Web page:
By Duncan Mlanjira
Reserve Bank of Malawi (RBM) has reduced the rate at which commercial banks borrow from the central bank as lender of the last resort by by 150 basis points from 16% to 14.5%.
Addressing a press conference on Wednesday at their offices in Blantyre soon after a Monetary Policy Committee meeting, RBM Governor Dalitso Kabambe also announced that the central bank has also reduced the Lombard rate from 200 basis points to 40 basis points above the policy rate and has cut the Liquidity Reserve Requirement (LRR) on foreign currency deposits by 375 basis points from 7.5% to 3.75 while the LRR on local currency deposits has been reduced by 250 basis points from 7.5% to 5.0 percent.
“In arriving at this decision, the MPC observed that risks to inflation experienced in 2018 are dissipating and that the macroeconomic outlook for 2019 is favourable.
“Monetary policy decisions are based on a Forecasting and Policy Analysis System (FPAS) which is an information-intensive forward-looking framework for structured and evidence based monetary policy decision making. At the core of this framework, is a Quarterly Projection Model (QPM) which describes dynamics of demand, supply and exchange rate.
“Monetary policy setting is endogenous and is aimed at minimising the deviation of aggregate demand, aggregate supply as well as the exchange rate from their equilibrium positions. In setting the monetary policy stance, emphasis is placed on closing the gaps between the Reserve Bank of Malawi’s projected inflation and the target.
“While greater emphasis in this framework is on pre-empting risks to macroeconomic outlook, a careful balance is applied to ensure that historical as well as current developments also feed into the policy process. The approach of the MPC is to look through the first-round effects and focus on the possible second-round effects of supply side shocks.
“The current monetary policy decisions must therefore be viewed in the context of monetary policy reforms happening at the Reserve Bank of Malawi.”
He reported that risks to inflation have reduced for 2019 while 2018 was characterised by several shocks to inflation.
“These shocks, which were envisaged by the MPC, necessitated maintaining a relatively tight policy stance in 2018. The shocks included, electricity tariffs which were increased by around 50% and fuel prices which were increased by around 19%.
“Maize price rose by over 60% compared to 2017 levels owing to dry spells and fall army worm attacks experienced in some parts of the country. Inflation therefore mostly increased in the year, rising from 8.6% in 2018 to 9.9 in 2018.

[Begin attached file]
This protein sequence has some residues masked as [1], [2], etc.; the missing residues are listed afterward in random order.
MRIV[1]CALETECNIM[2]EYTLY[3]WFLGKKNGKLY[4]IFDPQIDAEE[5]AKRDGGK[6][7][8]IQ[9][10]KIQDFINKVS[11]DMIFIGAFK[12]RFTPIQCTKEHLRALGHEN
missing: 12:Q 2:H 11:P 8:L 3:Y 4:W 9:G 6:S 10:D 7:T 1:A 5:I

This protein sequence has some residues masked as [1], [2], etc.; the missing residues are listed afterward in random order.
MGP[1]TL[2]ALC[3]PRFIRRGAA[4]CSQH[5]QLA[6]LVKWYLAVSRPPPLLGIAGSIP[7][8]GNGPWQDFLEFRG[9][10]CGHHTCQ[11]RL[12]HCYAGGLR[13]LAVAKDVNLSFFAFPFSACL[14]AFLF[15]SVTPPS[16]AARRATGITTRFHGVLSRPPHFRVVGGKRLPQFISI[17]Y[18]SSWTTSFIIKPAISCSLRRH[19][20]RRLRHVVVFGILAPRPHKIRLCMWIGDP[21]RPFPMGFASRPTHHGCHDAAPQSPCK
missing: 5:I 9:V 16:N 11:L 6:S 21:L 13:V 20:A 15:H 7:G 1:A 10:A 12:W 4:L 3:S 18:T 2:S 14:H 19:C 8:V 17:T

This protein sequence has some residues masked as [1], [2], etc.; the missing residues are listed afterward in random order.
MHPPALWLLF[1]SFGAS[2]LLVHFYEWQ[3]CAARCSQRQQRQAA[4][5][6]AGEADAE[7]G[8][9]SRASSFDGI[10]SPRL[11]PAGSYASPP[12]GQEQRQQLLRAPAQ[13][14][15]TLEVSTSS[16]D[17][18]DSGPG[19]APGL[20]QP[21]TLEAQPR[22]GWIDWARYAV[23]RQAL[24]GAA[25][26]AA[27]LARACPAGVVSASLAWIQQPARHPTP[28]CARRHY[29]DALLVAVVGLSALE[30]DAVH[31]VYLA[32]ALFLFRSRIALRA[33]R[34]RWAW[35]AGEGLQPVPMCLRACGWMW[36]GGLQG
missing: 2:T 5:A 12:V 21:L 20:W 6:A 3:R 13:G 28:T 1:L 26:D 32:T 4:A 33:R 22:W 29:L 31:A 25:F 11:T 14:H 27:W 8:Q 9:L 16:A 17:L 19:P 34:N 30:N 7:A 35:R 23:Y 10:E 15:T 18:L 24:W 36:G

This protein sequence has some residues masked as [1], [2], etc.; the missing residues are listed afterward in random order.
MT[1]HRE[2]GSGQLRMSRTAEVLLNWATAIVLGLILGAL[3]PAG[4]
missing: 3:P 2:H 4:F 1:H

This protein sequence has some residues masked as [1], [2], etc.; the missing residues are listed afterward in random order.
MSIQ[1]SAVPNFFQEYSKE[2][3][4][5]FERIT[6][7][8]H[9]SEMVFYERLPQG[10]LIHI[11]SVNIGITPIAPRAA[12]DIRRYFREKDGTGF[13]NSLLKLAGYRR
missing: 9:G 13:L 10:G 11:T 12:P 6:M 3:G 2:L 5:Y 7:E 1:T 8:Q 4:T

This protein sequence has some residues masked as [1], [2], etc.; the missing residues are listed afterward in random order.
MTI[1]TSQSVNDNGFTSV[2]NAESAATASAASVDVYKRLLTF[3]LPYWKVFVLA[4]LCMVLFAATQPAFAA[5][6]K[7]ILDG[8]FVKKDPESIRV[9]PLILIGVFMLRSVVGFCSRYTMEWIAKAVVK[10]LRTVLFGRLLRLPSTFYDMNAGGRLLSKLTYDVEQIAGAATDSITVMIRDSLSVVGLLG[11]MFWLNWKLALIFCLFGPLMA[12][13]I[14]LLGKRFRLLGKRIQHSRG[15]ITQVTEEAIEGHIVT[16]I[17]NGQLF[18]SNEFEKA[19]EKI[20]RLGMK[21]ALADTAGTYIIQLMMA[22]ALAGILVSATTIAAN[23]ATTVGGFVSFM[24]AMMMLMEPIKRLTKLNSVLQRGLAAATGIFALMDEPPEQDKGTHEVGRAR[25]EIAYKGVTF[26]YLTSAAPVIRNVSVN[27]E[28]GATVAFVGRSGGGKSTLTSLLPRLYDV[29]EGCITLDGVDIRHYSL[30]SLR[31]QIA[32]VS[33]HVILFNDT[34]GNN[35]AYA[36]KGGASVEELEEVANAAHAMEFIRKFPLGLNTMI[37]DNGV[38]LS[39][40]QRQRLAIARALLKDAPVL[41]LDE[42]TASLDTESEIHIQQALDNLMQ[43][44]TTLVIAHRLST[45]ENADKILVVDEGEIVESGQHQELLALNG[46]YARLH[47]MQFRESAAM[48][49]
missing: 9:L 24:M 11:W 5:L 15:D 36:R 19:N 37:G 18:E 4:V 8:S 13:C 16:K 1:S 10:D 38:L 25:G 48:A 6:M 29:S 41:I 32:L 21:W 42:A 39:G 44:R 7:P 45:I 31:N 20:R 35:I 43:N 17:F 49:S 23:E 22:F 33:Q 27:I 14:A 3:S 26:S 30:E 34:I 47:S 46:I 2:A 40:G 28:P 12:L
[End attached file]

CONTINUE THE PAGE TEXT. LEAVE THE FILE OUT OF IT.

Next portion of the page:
“Contrary to developments in 2018, risks to inflation are projected to subside in 2019. The favourable weather conditions experienced so far point to higher agricultural output than earlier projected. This is expected to significantly reduce food inflation.
“Furthermore, adequate foreign exchange reserves and favourable international crude oil price developments point to significantly reduced non-food inflation pressures. As a result, baseline inflation projections from the Reserve Bank of Malawi’s Quarterly Projection model have shifted downwards.
“Inflation is now projected to average 8.5% in 2019, from an earlier projection of 10.1%. Though inflation expectations remain relatively high, they are likely to moderate on account of earlier than expected December 2018 downturn in inflation as well as favourable prospects for macroeconomic outturn.”
He added that global and domestic oil prices are now stable as brent crude oil prices which rose to as high as US$86 per barrel in October 2018 significantly fell to about US$50 per barrel in December 2018.
“Forecasts suggest that crude oil prices will average around US$68.76 a barrel in 2019. Pummeled by concerns over the outlook for global demand, simmering trade tensions, increasing supply and rising inventories, crude oil prices are projected to remain relatively stable in the near term.
“These prospects necessitated the revision of this assumption in the Reserve Bank of Malawi’s Quarterly Projection Model (QPM) which contributed to an overall downward shift in the baseline inflation forecasts.
“The stable international crude oil prices, together with the projected exchange rate stability point to relatively stable domestic pump fuel prices in 2019 and hence, subdued pressure on non-food inflation,” Kabambe said.